A new report, Green IT: The New Industry Shock Wave”, by market researcher Gartner has identified the business network as a significant contributor to organisations’ total environmental footprint.
Gartner defines environmental footprint as the combination of the energy consumed by the equipment, the environmental impact of its production and the impact of its disposal. The analyst is advising firms interested in combating the problem to adopt a three-point plan.
“Unlike client computing, where significant footprint reduction can arise from simply turning off devices when they are not in use, the network needs to be ‘always on’ regardless of its utilisation,” explained Neil Rickard, research vice-president Gartner. “As organisations can’t turn their network off to reduce their environmental footprint, they must take simple steps to reduce it.”
Gartner outlined three steps that it feels can help organisations reduce their network environmental footprint:
1. Don’t overbuy
Gartner advises organisations not to let themselves be influenced by vendors into buying networking technologies they don’t require ‘just in case’ or just to protect ‘use it or loose it’ budget cycles. However adding additional network functionality can sometimes reduce environmental impact elsewhere in IT.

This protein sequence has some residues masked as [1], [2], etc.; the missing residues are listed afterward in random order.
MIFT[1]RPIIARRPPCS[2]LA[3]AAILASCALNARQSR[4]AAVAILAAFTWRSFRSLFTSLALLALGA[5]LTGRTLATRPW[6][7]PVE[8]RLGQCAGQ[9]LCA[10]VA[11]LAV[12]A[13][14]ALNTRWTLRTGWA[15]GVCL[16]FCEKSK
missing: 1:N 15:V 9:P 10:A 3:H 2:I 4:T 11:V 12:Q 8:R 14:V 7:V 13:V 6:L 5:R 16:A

2. Minimise the number of layers and devices
Gartner says that the blind application of ‘established design practices’ in networking can result in the over layering of devices and subsequent performance bottlenecks. Technological advances in many areas mean that the mountains of networking boxes in most networks today can be collapsed and replaced with a far smaller number of devices.
3. Consider power consumption of networking devices during product selection
In addition to making power efficiency one of the new product selection criteria, power efficiency can become a factor in decisions regarding the replacement of aging network equipment. In the longer term Gartner expects to see the evolution of new more energy efficient networking technologies such as ‘Energy Efficient Ethernet’.
“By following these three steps organisations will be able to minimise the environmental impact of their business networks without negatively affecting the organisation’s network functionality,” added Rickard. “However, this needs to be part of an ongoing network strategy, not just performed in isolation as a one-off.”